Officially booked - On set model etiquette
Just 24 hours ago, my agency called and said that I had booked a hand modeling job less than 8 hours after submitting myself for the potential booking.
So here I am. On set shooting desserts, salads, ribs and sandwiches for a grocery store chain. Most of which are not edible as a result of oils, cornstarches, glues etc. being added for the perfect look and arrangement.
As I wait to shoot again, the light from the oversized windows as well as the artificial prop lights are filtering halfway through the room into my eyes. I hear the photographer across the room announce, "camera rolling and action".
Currently the other model is working on a scene where he is picking up shrimp from a platter and placing cocktail sauce next to the 5 shrimp he has picked up.
And yes, 5 shrimp because the art director has been specific in the request for the model to try to smoothly grab 5 shrimp as the video rolls.
It appears the model just nailed the shot on the 3rd attempt because "alright, we are good, whohooo" just echoed through the room.
This client is a fun one.
The set, AKA the room where the production is taking place, has 8 people on this particular day; myself, another male model, photographer, art director, 2 food stylists, an assistant and the client.
Welcome to set life.
Maybe you have never been on set before of a production and wondering what the heck to expect once you land your 1st role.
Let's dive into a few quick thoughts on how to best stay under the radar yet shine where needed while on set with the do's & don'ts.
On set Do's
1. Arrive on time - if your call time is set for 8am, arrive at 7:50 am. Do not show up too early as the client may still be preparing and having meetings.
2. Be sure to confirm prior to arrival if there are any items that the client wishes for you to bring such as wardrobe, extra pair of shoes etc. For instance, some clients will provide full wardrobe for the shoot and others may ask that you bring supplemental pieces with you. The client will often send over these details in what is referred to as your "Call Sheet".
3. Place your cell phone on silent prior to walking into the studio.
4. Pack snacks and a water bottle to bring with you. The client often provides this depending on the shoot but it is not a guarantee.
5. Bring headphones and a book, iPad etc. to keep you entertained. There is often an element of hurry up and wait to shoot....sometimes for hours prior to you getting to shoot & it is best to stay out the way by quietly doing your own thing.
6. Do keep your voice low ESPECIALLY if this is a video shoot. "quiet on set" is often a phrase shouted out by the set assistant or director to indicate they are about to start filming or that they need quiet to concentrate on what is happening next. Be respectful and alert to what the client needs of you.
7. Do try to remember the names of the client, photographer etc. that you may be interacting with throughout the day. I often will jot down their names in my notepad inside my phone as a way to refer back to it if needed. It's way more polite than saying "hey" every time you wish to get their attention.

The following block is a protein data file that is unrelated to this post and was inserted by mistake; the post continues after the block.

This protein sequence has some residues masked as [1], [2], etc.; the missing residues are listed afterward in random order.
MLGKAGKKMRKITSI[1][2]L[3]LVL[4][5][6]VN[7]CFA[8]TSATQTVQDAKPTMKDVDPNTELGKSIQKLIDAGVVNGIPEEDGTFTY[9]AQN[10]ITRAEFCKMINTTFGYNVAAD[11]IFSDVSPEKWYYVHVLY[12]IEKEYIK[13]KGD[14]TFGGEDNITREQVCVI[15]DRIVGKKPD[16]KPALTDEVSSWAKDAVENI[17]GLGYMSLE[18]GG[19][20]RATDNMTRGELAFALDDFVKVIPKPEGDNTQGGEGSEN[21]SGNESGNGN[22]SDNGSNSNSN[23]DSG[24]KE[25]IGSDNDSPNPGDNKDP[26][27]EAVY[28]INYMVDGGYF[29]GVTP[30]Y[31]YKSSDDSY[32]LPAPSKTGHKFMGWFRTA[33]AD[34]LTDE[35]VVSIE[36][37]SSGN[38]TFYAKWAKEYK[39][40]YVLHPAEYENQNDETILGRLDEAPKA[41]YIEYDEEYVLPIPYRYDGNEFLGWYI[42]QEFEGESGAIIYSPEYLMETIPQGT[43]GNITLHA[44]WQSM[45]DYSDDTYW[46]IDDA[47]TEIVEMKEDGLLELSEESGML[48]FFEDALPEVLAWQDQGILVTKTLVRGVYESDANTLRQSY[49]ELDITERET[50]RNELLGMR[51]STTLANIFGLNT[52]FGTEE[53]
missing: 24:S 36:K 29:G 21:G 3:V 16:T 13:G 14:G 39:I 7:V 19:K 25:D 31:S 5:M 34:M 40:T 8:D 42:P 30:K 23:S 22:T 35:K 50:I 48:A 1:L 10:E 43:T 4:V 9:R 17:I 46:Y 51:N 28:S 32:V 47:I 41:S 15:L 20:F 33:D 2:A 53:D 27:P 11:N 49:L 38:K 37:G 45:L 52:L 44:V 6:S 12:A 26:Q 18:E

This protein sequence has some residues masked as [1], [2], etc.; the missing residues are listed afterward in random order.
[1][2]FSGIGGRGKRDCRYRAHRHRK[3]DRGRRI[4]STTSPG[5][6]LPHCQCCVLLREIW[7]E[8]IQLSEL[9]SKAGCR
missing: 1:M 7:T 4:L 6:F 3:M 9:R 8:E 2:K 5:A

On set Don'ts
1. Do not take photos on set unless you have been made aware that the client is ok with this. Should you take photos, be sure that if the client's product is showcased in the photo that you do not post such content to social media until AFTER the client releases the project to the public.
2. Do not sit in your clothing once the stylist has dressed you as this will cause wrinkles. Clients/stylists truly dislike when models sit after being dressed.
3. Once your make-up has been done by the makeup-artist, do not make changes to it. Do not add more mascara, eyeliner, change your lip color etc.
This is a tricky one as sometimes make-up artists are not familiar with doing make-up on darker skin and sometimes we as models are forced to make color corrections to our foundation. But the general rule is that we are not to change what the make-up artist has created.
5. Refrain from negative talk. As simple as it sounds many people mess up in this area.
Let's say that you are shooting for a clothing client and you are not a fan of the items of clothing that you are wearing. If you agreed to do the shoot, especially if you are being paid to be there, never say anything negative about the client's product to the client or anyone else on set. Trust me, models have been heard being negative on set and often these are the models who do not get re-hired.
6. Don't arrive late or sloppy/tired looking to set. Just because you booked the job does not mean that the client will not send you home the day of a shoot if you are late or "messy" looking upon arrival.
7. Don't eat from the food table, often known as Craft Services, until after the client and production crew has already eaten unless told otherwise. It is not uncommon that the client and crew will fix their plates 1st followed by the models/actors next. You can always ask what food is open for grabs.
8. Don't walk away from set without asking/informing the client or production crew that you need to step away for a few minutes.
By adhering to these basic set etiquette rules, models and actors have an increased chance of being taken more seriously by the client.
You will also have an increased chance of getting re-booked for another shoot by that same client if you performed your role to their liking.
Now that you have a better understanding of on set standards, it's time to get booked.
Be sure to read up on my "How to become a Model" blog post if you have yet to become agency signed and have that goal.
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